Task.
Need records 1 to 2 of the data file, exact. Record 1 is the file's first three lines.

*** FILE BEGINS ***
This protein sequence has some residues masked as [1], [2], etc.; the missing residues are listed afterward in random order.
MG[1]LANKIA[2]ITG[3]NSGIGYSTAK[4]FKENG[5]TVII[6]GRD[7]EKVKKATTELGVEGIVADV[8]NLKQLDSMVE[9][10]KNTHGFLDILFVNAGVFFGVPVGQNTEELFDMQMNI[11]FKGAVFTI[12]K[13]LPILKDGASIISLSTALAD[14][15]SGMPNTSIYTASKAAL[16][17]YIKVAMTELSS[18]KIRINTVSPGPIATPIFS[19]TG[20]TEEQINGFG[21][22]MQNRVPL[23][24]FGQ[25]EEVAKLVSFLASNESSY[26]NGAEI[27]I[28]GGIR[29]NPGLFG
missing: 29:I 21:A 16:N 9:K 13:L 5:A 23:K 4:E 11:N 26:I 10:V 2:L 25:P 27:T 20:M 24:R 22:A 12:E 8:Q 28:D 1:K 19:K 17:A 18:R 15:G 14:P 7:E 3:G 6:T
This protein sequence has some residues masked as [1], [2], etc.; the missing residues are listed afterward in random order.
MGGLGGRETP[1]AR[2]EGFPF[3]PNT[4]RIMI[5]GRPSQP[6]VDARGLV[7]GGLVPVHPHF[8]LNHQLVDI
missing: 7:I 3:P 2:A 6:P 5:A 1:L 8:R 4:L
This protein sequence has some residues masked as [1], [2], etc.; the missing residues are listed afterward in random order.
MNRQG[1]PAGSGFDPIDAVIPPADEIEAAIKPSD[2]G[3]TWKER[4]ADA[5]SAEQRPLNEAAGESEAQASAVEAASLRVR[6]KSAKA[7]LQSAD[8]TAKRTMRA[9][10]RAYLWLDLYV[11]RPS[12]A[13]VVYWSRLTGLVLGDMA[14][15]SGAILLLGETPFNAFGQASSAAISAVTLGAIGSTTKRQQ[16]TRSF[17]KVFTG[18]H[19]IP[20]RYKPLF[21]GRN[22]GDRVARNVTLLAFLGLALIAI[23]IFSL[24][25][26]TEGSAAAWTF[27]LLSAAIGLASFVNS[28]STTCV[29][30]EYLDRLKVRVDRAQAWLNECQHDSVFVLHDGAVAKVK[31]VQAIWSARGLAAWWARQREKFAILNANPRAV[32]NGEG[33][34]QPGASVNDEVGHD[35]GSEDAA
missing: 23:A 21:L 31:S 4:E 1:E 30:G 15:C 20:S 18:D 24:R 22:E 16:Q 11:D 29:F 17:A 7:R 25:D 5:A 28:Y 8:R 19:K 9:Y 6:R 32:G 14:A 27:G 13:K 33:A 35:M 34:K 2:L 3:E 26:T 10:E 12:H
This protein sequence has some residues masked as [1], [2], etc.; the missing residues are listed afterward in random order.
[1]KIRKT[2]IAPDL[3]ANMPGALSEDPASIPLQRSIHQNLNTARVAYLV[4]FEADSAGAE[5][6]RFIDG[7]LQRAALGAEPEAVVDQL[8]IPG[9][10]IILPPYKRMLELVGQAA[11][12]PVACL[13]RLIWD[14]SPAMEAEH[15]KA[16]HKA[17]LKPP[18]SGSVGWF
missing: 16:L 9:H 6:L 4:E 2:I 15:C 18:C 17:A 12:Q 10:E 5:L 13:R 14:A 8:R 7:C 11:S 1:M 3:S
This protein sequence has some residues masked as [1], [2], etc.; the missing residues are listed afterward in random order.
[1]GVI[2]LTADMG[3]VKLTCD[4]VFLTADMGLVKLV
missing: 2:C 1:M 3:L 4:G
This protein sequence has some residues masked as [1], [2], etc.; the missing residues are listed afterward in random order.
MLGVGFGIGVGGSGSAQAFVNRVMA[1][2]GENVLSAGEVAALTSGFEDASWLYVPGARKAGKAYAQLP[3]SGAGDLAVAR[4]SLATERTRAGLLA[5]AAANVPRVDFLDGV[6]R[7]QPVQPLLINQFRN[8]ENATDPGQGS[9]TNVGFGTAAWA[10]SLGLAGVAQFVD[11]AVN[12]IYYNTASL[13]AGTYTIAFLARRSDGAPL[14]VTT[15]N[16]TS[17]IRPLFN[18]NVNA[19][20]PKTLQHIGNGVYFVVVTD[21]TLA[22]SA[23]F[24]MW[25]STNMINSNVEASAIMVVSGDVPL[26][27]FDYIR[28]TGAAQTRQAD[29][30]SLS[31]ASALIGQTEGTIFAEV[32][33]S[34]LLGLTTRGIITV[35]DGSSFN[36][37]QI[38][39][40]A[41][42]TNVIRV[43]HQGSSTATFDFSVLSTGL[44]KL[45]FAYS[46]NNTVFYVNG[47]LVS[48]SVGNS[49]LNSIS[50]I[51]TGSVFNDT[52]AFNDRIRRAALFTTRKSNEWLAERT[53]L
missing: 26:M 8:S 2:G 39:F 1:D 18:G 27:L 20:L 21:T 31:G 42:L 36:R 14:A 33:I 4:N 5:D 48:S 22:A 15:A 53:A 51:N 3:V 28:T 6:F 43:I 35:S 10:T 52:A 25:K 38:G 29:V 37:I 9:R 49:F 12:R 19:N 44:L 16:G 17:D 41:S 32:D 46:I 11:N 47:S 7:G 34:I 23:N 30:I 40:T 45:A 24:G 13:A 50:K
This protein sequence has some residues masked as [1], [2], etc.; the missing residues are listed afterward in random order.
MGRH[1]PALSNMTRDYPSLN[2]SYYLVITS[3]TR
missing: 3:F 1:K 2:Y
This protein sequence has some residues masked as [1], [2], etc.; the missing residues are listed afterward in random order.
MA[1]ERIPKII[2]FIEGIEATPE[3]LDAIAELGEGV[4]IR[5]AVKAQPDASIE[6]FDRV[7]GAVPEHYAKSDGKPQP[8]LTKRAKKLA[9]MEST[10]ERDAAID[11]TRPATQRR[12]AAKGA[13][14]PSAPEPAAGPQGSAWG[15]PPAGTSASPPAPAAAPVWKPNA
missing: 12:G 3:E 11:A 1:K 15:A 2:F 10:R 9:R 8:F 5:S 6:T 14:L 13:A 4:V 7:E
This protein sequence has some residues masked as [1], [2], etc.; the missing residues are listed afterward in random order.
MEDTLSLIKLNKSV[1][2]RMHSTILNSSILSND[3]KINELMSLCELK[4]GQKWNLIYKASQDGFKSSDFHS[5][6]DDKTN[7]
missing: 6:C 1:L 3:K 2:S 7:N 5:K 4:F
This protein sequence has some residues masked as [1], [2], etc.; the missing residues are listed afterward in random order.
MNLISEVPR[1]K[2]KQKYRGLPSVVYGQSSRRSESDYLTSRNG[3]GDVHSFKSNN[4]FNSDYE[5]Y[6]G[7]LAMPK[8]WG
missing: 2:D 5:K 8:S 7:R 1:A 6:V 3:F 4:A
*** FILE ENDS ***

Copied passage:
This protein sequence has some residues masked as [1], [2], etc.; the missing residues are listed afterward in random order.
MG[1]LANKIA[2]ITG[3]NSGIGYSTAK[4]FKENG[5]TVII[6]GRD[7]EKVKKATTELGVEGIVADV[8]NLKQLDSMVE[9][10]KNTHGFLDILFVNAGVFFGVPVGQNTEELFDMQMNI[11]FKGAVFTI[12]K[13]LPILKDGASIISLSTALAD[14][15]SGMPNTSIYTASKAAL[16][17]YIKVAMTELSS[18]KIRINTVSPGPIATPIFS[19]TG[20]TEEQINGFG[21][22]MQNRVPL[23][24]FGQ[25]EEVAKLVSFLASNESSY[26]NGAEI[27]I[28]GGIR[29]NPGLFG
missing: 29:I 21:A 16:N 9:K 13:L 5:A 23:K 4:E 11:N 26:I 10:V 2:L 25:P 27:T 20:M 24:R 22:A 12:E 8:Q 28:D 1:K 19:K 17:A 18:R 15:G 14:P 7:E 3:G 6:T
This protein sequence has some residues masked as [1], [2], etc.; the missing residues are listed afterward in random order.
MGGLGGRETP[1]AR[2]EGFPF[3]PNT[4]RIMI[5]GRPSQP[6]VDARGLV[7]GGLVPVHPHF[8]LNHQLVDI
missing: 7:I 3:P 2:A 6:P 5:A 1:L 8:R 4:L